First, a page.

I decided that as we got into fall and it got cooler, I would take some time off and go out to West Texas to camp and shoot photos. The first place I chose was Monahans Sandhills State Park. I have been thinking about going to this place for quite a while as I love the way sand looks with an afternoon or morning light. So, I gathered up my camping gear and camera gear and headed West; see the map below.
I drove all day, through the cattle and goat country, the large wind farms and lonely oil fields of West Texas and finally made it to the park a few hours before sunset. Just enough time to set up camp and head out on the sand hills with my camera.
One of Monahans Sandhills’ main attractions are the large bald sand hills and you can rent disks to go sliding down the hills. This sounds fun, but I was there for photography, so I had to hike out a quite a bit past all of the foot prints to find the untouched hills, where the wind ripples the sand like the water on a pond.
The late afternoon sun casts small shadows in each ripple that give definition and lead the eye to the horizon. It was also just a bit windy with sand visibly moving just across the surface of the dunes.
There were some small amounts of vegetation here and there to add some scale. There was a lot of dust on the horizon so I did not get the deep blue sky that I wanted to contrast with the sand. The sun began to go down quickly and soon there became more shadow than light, so I headed back in.
I brilliantly left the camera shoe that attaches to my tripod at home, so I don’t have any late evening pictures as all of my shooting was hand-held. The next day, I did head into Odessa to Odessa Camera where I ended up just buying another tripod, but that doesn’t do me any good until I get to the place that I camp the next night.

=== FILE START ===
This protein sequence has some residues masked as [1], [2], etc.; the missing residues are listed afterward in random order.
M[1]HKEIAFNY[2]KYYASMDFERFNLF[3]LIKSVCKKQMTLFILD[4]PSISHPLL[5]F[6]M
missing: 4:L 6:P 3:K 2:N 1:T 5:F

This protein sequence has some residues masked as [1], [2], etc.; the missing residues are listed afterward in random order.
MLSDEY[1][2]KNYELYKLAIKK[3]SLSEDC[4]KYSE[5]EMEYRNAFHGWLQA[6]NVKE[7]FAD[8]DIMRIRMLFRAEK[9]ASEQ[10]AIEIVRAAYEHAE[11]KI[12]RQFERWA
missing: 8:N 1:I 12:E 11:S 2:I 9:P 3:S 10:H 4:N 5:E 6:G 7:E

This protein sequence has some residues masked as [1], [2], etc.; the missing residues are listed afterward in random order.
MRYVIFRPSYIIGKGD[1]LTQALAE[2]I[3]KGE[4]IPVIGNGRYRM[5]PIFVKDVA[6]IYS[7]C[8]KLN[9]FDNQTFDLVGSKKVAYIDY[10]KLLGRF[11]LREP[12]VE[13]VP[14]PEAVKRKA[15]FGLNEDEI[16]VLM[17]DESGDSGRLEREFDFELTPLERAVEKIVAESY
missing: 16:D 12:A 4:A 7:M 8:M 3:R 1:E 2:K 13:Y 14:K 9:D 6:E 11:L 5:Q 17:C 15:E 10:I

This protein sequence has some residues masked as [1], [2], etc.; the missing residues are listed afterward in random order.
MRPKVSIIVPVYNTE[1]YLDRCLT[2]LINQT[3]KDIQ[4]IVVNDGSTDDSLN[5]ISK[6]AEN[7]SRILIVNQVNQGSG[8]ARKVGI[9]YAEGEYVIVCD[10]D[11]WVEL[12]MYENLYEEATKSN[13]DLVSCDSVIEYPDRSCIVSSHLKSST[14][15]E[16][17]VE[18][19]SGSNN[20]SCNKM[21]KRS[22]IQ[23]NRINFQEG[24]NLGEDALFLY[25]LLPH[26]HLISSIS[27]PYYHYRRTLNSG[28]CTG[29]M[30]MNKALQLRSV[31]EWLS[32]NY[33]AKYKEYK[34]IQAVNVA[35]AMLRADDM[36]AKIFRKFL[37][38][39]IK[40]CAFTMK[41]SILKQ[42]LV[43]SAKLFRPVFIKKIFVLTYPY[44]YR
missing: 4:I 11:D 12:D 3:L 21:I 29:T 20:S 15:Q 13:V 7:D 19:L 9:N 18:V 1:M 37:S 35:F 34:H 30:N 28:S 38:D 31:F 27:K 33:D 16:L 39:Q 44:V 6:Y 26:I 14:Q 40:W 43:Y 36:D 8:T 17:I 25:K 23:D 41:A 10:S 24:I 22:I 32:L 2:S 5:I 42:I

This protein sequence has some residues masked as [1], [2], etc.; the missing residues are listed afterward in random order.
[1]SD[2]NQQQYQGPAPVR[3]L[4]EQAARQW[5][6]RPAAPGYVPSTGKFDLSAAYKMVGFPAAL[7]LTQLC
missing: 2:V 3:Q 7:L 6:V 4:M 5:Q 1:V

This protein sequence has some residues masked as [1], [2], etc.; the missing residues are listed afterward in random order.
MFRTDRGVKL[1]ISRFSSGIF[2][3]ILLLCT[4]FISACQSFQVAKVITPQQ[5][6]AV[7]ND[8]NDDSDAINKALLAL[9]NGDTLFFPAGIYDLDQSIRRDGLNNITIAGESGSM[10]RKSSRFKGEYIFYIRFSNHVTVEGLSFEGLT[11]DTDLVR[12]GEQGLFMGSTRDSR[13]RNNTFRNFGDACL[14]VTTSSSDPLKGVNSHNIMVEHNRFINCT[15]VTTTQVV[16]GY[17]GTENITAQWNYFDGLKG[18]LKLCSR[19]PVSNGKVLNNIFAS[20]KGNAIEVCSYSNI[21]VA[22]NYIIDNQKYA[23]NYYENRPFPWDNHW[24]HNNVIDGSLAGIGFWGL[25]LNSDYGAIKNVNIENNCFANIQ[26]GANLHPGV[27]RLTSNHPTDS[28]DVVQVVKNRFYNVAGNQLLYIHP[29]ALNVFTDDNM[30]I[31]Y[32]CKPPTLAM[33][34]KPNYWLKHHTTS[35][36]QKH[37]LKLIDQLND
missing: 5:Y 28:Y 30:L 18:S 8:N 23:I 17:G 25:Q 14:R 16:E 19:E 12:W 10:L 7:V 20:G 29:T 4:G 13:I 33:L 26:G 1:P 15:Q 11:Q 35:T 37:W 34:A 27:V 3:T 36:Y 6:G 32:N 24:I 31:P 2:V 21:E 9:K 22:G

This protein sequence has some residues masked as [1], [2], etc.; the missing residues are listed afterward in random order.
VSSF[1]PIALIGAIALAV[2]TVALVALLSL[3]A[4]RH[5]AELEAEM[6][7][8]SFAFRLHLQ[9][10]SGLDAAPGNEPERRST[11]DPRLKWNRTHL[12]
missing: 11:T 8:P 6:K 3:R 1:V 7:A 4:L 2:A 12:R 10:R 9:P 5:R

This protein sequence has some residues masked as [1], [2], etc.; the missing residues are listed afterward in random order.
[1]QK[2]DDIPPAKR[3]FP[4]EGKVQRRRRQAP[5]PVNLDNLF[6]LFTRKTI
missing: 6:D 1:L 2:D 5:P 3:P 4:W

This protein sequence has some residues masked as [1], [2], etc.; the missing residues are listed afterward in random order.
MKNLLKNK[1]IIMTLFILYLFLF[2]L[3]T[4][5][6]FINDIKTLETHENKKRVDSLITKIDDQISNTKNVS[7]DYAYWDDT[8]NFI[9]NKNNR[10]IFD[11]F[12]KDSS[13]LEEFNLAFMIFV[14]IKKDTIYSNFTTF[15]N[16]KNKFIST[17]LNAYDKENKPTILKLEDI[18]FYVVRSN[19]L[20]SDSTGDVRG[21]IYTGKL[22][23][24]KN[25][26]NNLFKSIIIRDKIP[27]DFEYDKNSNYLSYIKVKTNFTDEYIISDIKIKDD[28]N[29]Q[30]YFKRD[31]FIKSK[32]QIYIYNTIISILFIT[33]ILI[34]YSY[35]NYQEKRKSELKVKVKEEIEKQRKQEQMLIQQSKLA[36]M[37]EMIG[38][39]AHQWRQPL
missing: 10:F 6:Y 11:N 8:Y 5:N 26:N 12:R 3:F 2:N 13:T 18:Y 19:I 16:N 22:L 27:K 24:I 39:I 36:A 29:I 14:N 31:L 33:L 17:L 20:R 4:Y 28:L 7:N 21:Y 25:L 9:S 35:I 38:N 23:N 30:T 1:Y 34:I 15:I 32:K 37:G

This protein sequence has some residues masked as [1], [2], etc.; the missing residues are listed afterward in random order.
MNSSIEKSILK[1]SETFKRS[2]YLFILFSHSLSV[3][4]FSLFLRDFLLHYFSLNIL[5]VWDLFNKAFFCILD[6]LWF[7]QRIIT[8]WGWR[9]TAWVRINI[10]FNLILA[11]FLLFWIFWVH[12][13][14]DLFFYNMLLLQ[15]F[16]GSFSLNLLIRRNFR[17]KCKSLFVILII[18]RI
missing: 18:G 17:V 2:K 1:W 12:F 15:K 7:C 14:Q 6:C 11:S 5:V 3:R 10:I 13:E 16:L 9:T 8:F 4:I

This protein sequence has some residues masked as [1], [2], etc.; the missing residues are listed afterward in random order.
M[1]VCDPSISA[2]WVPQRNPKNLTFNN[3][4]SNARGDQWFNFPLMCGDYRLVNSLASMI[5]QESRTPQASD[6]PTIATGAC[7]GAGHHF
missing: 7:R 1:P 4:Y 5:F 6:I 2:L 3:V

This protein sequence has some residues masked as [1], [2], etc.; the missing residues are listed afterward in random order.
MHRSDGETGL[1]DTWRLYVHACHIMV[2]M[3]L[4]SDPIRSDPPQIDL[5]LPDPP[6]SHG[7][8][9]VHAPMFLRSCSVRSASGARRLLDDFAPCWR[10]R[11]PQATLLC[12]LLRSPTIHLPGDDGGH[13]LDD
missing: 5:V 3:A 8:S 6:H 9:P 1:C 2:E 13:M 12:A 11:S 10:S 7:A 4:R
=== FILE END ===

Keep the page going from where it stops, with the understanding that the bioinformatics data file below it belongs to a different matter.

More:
After a cold night with lots of condensation in the pre-dawn hours, I got in my car and started the engine, so I could use the heater to blow hot air on my camera and lens to warm it up before going out for the morning. This worked well and I did not have any condensation issues with my camera.
With the rising sun, the beautiful golden light was now shining on the hills from the opposite side. And the steady wind had worked to remove many of the footprints from the sand.
I wasn’t the only person with photography interests in the sand hills. There was a person (who had his tripod) out shooting pictures at the same time. I tried to stay out of his line of sight and there were plenty of dunes for us both to enjoy. I did get a nice silhouette image of him on the dunes against the dawn horizon.
I also managed to find a few flowers enjoying the morning sunlight. I love the way the plants are capturing the golden side-light.
I was at odds a bit, composition-wise, initially wanting the horizon to be in the upper third of my image, but then I also enjoyed the split contrast between blue sky and tan sand and I thought symmetry displayed that better. So, I got some of each.
I was generally able to use apertures of f/8 and above to get decent depth of field. But the sand really doesn’t look that different in focus than it does out of focus.
The weather was generally very cooperative, there were few people in the park this time of year, and I had a great time shooting. I hope you enjoyed my photos. Thanks for reading and let me know if I could have done something better with my compositional technique.
Next up, further West to Guadalupe Mountains National Park.